Mr. Moon Throws a Knife at a Servant (1839)
    by Connor Andrews, Undergraduate Research Assistant (History, 3rd year)

On September 30, 1839, a case of violent student misconduct was brought before the Faculty. According to Col. Ward, a hotel manager, John S. Moon threw a knife at a servant in the dining room of the hotel. Moon was compelled to come before the Faculty and he claimed that he had thrown the knife at the slave, because the slave was being inattentive and neglected him. In the words of Moon, he threw the knife at the servant’s legs because “he had spoken to him frequently and was only answered by laughing.”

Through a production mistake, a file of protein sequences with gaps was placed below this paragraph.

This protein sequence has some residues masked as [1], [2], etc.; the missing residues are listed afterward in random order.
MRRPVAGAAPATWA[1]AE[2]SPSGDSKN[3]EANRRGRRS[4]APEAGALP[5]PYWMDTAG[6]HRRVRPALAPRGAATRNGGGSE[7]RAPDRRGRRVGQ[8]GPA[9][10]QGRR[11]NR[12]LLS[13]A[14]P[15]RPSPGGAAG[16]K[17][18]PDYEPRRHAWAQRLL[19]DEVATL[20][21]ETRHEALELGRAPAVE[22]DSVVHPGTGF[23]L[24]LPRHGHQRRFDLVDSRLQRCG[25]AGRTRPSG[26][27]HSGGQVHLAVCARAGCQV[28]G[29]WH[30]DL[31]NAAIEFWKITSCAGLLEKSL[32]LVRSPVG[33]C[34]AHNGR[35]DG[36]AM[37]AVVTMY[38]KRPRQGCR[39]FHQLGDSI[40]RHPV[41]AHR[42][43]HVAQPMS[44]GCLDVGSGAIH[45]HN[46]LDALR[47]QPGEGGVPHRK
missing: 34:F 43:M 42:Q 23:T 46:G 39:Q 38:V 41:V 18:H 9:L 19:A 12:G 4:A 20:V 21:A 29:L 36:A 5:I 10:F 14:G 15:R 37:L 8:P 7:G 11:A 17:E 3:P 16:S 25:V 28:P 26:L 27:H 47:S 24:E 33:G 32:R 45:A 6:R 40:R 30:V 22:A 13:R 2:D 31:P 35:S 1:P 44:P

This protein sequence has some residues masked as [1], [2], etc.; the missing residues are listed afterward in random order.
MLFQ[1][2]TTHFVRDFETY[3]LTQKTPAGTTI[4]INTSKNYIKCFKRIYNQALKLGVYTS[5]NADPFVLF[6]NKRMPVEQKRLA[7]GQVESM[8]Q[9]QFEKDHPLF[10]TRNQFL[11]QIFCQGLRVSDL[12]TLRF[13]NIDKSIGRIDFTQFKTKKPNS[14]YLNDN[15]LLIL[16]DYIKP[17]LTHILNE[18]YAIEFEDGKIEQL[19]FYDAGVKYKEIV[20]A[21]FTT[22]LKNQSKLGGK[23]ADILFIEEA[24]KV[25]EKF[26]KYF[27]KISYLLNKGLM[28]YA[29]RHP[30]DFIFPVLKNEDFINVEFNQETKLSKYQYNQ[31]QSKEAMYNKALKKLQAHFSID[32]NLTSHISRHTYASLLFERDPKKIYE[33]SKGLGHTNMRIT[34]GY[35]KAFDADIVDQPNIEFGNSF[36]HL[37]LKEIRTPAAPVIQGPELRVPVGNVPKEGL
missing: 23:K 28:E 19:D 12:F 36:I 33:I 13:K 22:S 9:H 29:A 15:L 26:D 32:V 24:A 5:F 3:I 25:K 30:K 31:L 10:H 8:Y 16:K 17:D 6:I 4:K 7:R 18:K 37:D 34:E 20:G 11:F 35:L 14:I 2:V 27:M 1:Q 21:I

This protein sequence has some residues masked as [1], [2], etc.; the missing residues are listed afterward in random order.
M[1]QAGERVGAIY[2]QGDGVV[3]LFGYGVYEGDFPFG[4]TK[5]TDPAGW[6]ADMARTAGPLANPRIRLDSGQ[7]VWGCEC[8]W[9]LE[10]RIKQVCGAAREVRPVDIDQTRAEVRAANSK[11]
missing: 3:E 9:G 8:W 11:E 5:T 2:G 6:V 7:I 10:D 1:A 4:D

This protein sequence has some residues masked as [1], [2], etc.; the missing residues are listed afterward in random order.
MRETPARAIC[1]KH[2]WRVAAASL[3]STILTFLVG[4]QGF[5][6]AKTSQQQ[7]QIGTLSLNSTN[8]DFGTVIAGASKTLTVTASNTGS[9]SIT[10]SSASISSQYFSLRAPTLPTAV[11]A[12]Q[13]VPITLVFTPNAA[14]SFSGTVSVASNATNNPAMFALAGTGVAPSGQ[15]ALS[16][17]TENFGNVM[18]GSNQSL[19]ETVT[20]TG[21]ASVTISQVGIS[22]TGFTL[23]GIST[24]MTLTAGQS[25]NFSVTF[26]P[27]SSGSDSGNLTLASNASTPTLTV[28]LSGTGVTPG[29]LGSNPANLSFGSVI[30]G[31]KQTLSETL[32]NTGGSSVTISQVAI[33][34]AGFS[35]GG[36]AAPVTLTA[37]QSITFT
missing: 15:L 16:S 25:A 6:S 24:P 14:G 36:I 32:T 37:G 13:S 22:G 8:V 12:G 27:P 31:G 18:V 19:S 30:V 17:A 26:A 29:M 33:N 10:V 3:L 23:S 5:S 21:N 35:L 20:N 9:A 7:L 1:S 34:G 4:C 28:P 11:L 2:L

Col. Ward recognized that Mr. Moon acted out of line, but also believed that the servant was normally attentive and “not insolent.” Furthermore Col. Ward believed that “it was Mr. Moon’s desire to have his exclusive attendance.”
 
Ultimately, Mr. Moon was suspended for a month and was required to serve his suspension at his father’s home; a punishment not uncommon for disobedience and breaking of laws.
 
References
University of Virginia. Faculty Minutes. Vols. 4 and 5, Part 6 (30 September 1839): n.p.
 
Cite This Entry
 
Andrews, Connor. "Mr. Moon Throws a Knife at a Servant (1839)." JUEL, June 18, 2015. http://juel.iath.virginia.edu/node/21.
 
First published: June 18, 2015 | Last modified: